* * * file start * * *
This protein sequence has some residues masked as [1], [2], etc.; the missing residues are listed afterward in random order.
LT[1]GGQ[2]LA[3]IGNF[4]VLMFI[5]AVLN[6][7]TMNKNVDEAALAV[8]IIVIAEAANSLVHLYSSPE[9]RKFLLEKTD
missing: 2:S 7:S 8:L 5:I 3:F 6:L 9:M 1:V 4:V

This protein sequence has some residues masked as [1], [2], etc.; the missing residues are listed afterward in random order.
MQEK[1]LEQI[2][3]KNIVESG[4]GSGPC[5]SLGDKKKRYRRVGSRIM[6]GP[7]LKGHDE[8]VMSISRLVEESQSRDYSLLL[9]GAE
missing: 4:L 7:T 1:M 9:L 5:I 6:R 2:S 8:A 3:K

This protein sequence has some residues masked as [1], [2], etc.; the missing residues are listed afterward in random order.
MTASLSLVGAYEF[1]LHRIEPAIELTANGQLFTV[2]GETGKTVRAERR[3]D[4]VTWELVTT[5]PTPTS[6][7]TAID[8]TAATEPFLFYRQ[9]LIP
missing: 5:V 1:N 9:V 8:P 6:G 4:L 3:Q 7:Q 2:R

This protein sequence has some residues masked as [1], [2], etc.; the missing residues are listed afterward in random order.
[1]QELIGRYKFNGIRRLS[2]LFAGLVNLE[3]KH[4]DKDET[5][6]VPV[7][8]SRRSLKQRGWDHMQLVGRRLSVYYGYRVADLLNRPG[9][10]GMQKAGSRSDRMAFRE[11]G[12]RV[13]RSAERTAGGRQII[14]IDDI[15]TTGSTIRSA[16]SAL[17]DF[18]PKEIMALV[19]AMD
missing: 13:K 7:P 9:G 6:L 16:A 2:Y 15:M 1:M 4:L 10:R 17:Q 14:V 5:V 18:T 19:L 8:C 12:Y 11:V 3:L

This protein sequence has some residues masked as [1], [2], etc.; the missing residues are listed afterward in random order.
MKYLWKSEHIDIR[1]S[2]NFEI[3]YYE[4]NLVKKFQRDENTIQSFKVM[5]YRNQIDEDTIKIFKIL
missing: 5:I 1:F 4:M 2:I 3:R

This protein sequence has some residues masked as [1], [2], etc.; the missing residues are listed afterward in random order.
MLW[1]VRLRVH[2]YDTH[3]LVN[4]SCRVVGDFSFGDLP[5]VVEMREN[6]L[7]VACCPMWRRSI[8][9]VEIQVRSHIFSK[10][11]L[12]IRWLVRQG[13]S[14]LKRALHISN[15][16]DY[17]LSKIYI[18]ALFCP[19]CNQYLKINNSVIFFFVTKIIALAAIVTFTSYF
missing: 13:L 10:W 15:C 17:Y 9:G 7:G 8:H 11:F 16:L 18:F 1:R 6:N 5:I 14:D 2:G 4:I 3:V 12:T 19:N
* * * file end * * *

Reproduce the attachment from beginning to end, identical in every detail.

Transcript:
This protein sequence has some residues masked as [1], [2], etc.; the missing residues are listed afterward in random order.
LT[1]GGQ[2]LA[3]IGNF[4]VLMFI[5]AVLN[6][7]TMNKNVDEAALAV[8]IIVIAEAANSLVHLYSSPE[9]RKFLLEKTD
missing: 2:S 7:S 8:L 5:I 3:F 6:L 9:M 1:V 4:V

This protein sequence has some residues masked as [1], [2], etc.; the missing residues are listed afterward in random order.
MQEK[1]LEQI[2][3]KNIVESG[4]GSGPC[5]SLGDKKKRYRRVGSRIM[6]GP[7]LKGHDE[8]VMSISRLVEESQSRDYSLLL[9]GAE
missing: 4:L 7:T 1:M 9:L 5:I 6:R 2:S 8:A 3:K

This protein sequence has some residues masked as [1], [2], etc.; the missing residues are listed afterward in random order.
MTASLSLVGAYEF[1]LHRIEPAIELTANGQLFTV[2]GETGKTVRAERR[3]D[4]VTWELVTT[5]PTPTS[6][7]TAID[8]TAATEPFLFYRQ[9]LIP
missing: 5:V 1:N 9:V 8:P 6:G 4:L 3:Q 7:Q 2:R

This protein sequence has some residues masked as [1], [2], etc.; the missing residues are listed afterward in random order.
[1]QELIGRYKFNGIRRLS[2]LFAGLVNLE[3]KH[4]DKDET[5][6]VPV[7][8]SRRSLKQRGWDHMQLVGRRLSVYYGYRVADLLNRPG[9][10]GMQKAGSRSDRMAFRE[11]G[12]RV[13]RSAERTAGGRQII[14]IDDI[15]TTGSTIRSA[16]SAL[17]DF[18]PKEIMALV[19]AMD
missing: 13:K 7:P 9:G 6:L 16:A 2:Y 15:M 1:M 4:L 10:R 17:Q 14:V 5:V 18:T 19:L 8:C 12:Y 11:V 3:L

This protein sequence has some residues masked as [1], [2], etc.; the missing residues are listed afterward in random order.
MKYLWKSEHIDIR[1]S[2]NFEI[3]YYE[4]NLVKKFQRDENTIQSFKVM[5]YRNQIDEDTIKIFKIL
missing: 5:I 1:F 4:M 2:I 3:R

This protein sequence has some residues masked as [1], [2], etc.; the missing residues are listed afterward in random order.
MLW[1]VRLRVH[2]YDTH[3]LVN[4]SCRVVGDFSFGDLP[5]VVEMREN[6]L[7]VACCPMWRRSI[8][9]VEIQVRSHIFSK[10][11]L[12]IRWLVRQG[13]S[14]LKRALHISN[15][16]DY[17]LSKIYI[18]ALFCP[19]CNQYLKINNSVIFFFVTKIIALAAIVTFTSYF
missing: 13:L 10:W 15:C 17:Y 9:G 7:G 8:H 11:F 16:L 18:F 1:R 6:N 5:I 14:D 2:G 4:I 3:V 12:T 19:N